Worst hit was the beach resort town of La Crucecita, where around 200 houses in the area were damaged, including 30 that were badly impacted, a local official told Reuters.
Houses were scarred by wide cracks across walls and residents fearful of re-entering properties, because of the risk of aftershocks, worked to clear debris from the streets.
“We lost everything in one moment to nature,” Vicente Romero, an owner of a stationary store whose house suffered structural damage told Reuters. “This is our life's work.”
Rockfalls blocked winding mountain roads between the state capital of Oaxaca city and the coast. Rescue workers reported three people seriously injured in the remote hill village of Santa Catarina Xanaguia, one state official said.
Rescue workers battled for hours to reach the settlement, near the epicentre, where the quake brought down homes and parts of the mountainside, the official said.
A clinic and old churches near the epicentre were severely damaged, images on social media showed.
The dead included a worker from state oil company Pemex in Oaxaca, who fell from a height at the country's biggest oil refinery. The refinery was briefly closed after a fire.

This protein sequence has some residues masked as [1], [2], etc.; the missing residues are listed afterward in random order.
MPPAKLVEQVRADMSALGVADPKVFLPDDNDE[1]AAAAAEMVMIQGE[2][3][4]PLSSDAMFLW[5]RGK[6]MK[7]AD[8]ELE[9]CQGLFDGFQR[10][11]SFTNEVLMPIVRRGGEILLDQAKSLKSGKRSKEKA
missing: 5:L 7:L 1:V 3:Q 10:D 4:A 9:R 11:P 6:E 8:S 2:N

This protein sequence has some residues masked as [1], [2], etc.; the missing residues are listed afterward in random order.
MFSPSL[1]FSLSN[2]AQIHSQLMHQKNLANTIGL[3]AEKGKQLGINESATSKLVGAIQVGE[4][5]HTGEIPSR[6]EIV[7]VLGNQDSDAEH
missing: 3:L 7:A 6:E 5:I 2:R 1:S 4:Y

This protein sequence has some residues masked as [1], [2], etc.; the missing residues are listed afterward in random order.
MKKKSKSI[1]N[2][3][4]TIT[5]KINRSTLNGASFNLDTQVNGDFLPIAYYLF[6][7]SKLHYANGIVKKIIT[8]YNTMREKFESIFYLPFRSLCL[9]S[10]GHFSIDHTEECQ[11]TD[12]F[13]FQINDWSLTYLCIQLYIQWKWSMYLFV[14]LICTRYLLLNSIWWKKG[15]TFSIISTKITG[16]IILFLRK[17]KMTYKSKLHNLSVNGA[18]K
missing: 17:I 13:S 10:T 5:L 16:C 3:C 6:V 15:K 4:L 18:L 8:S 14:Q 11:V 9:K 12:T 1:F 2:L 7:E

Miguel Candelaria, 30, was working at his computer in his family home in the Oaxaca town of Juchitan when the ground trembled. He ran outside with relatives, but they stopped in the middle of the street as the pavement buckled and rocked.
“We couldn't walk... the street was like chewing gum,” said Mr Candelaria, 30.
Quakes with magnitudes of over 7 are major earthquakes capable of widespread, heavy damage.
Tuesday’s tremor was more powerful than a 7.1 magnitude quake in 2017 that caused widespread damage in the state of Puebla as well as across Mexico City. At least 370 people were killed and thousands were injured.
Additional reporting by Reuters
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